The ancient treasure – monumental deities from Aramaean civilisation and relief slabs depicting hunting scenes – will soon be back on public display.
A century after it was first discovered in the Syrian desert and nearly 70 years after its bombed and broken shards were dumped into crates and buried anew in the cellars of Berlin’s Pergamon Museum, the story of its salvation is itself an unlikely tale.
“We have reconstructed more than 90 percent of the artefacts from the Tell Halaf museum,” said German archaeologist and restoration manager Lutz Martin, 56.
“Of the 27,000 pieces, there are only 2,000 left over” that could not be fitted back, he added.
The labour of love, undertaken by a small technical team, was financed by the banking family of Max von Oppenheim, the archaeologist who first discovered the Aramaean palace of Tell Halaf shortly before the outbreak of World War I in an area today located in northern Syria, on the border with
He stumbled across the ruined palace as German engineers toiled nearby on the Berlin-Baghdad railway line.
After two campaigns of excavations, from 1911 to 1913 and 1927 to 1929, he brought back many of his finds to Berlin where they were housed in their own museum.
The building was bombed in November 1943 and all artefacts made of wood and gypsum burnt. Only the basalt rock statues survived the inferno, but cold water used to put out the fire fractured them nearly beyond repair.
“The whole museum reached temperatures of over 1,000 degrees (centigrade) and then it was suddenly cooled down with water and this put severe stress on the stones which just exploded,” said Kirsten Drüppel, an expert at Berlin’s Technical University’s department of mineralogy involved in the project.
Fitting the stones together again was a major technical challenge.
“At first we thought we might only be able to reconstruct one or two of the larger pieces,” starting with some lions that stood at the palace gate entrance, said Martin.
“We didn’t know how far we’d get because we didn’t know how much of the original material was recovered from the destroyed museum,” added Stefan Geismeier, the project’s chief restorer.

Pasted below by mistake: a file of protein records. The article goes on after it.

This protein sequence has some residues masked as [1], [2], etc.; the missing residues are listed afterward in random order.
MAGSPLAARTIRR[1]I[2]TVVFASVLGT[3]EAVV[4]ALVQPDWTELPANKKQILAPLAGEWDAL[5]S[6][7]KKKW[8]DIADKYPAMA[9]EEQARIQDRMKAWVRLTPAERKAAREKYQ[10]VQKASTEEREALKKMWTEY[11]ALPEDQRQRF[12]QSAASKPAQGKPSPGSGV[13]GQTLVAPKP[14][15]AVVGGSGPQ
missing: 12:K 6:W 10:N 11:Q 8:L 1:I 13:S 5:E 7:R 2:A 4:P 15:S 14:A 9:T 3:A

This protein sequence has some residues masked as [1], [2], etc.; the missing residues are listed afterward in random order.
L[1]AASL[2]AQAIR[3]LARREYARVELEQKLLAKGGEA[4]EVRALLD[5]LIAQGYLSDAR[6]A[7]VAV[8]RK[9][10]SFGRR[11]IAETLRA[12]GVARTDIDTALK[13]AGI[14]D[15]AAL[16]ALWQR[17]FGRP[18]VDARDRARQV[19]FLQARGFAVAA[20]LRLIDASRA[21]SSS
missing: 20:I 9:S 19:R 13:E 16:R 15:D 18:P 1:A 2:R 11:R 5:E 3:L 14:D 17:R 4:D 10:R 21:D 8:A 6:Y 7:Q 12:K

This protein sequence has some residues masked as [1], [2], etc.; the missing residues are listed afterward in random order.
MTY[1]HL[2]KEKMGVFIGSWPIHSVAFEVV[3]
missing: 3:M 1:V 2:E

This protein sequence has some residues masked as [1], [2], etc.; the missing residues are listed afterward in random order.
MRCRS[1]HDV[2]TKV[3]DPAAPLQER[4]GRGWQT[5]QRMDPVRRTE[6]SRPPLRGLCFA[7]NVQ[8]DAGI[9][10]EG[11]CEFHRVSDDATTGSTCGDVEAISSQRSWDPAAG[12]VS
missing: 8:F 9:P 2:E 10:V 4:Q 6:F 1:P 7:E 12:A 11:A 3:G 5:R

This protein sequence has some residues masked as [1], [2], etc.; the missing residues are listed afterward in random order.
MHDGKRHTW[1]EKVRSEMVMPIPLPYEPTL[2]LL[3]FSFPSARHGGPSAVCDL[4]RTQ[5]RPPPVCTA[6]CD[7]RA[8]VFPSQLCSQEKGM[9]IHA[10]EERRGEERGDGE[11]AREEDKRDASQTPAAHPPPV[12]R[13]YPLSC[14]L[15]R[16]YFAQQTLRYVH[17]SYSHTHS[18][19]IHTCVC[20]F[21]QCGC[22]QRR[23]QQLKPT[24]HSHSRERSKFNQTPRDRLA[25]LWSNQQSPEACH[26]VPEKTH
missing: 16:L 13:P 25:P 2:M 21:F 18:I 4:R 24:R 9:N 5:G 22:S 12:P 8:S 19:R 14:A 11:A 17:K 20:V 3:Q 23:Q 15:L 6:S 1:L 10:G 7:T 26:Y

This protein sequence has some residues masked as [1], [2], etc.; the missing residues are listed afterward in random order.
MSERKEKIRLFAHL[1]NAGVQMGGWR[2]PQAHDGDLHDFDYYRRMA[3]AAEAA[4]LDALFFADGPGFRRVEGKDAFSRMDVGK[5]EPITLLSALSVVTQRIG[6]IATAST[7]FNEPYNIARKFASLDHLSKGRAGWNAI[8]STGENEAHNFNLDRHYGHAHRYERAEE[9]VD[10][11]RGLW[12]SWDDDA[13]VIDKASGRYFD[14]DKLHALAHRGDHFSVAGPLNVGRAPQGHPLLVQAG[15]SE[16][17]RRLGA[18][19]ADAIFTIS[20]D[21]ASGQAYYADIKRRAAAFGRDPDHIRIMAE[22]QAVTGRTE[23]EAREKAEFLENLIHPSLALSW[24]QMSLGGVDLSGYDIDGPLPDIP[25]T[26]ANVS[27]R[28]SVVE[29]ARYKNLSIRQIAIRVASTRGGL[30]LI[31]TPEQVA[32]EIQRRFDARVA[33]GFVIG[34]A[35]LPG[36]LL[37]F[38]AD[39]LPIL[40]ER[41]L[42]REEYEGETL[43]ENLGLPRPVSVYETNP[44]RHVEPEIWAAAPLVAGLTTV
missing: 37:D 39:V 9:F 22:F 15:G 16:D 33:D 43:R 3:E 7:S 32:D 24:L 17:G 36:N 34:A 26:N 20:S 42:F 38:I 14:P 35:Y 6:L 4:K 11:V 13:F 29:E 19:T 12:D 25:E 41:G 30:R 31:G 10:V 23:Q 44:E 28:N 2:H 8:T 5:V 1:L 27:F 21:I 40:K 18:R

The team considered using computers to sort out their giant puzzle, but costs were too great, results uncertain, and they needed to show sponsors quickly that they could actually put things back together again.
“At first we thought we’d just reconstruct the outer shells and fill out the inner parts with cement. But after a couple of years we’d developed such a feeling for the basalt structure that we could also refit the inner parts so that most of the artefacts are pretty much complete,” said Martin.
“But unlike an ordinary puzzle where things get easier as you get towards the end, things just got more and more difficult as left over pieces became ever more shapeless and we had to imagine where they might fit,” he said.
“That was our biggest difficulty,” agreed Geismeier.
Some pieces were as small as a fingernail, others weighed one-and-a-half tonnes. One of the statues, a goddess, was broken into 1,800 pieces.
“And every artefact had to be put back together in a single operation” to ensure all the pieces fitted properly, Geismeier added.
“Sometimes there were also difficulties because von Oppenheim himself had put things in the wrong place. He mistakenly switched part of the hind legs of a male and a female lion and only during reconstruction did we realise what parts really fit the lions,” he said.
One goddess-like figure was discovered intact by von Oppenheim, but was damaged during World War I when his archaeological digs were sacked. The figure’s pleats and nose were chopped off with an axe.
But von Oppenheim had made casts of the figure when it was first unearthed and the casts, taken to Germany, helped restorers not only to rebuild the statue, but to give it a proper nose job as well.
While archaeologists were able to determine what fitted on the outside of the artefacts because of the carvings, scientists analysed the core fragments’ mineral content, properties, colours and shapes to allow them to be replaced, said Drüppel.
The restored works will be exhibited from January at the Pergamon Museum, before one day forming part of a new entrance to the museum’s Near East department.
Asked why the museum had kept the broken debris so long in its cellars, Martin said: “You know archaeologists never throw anything away.”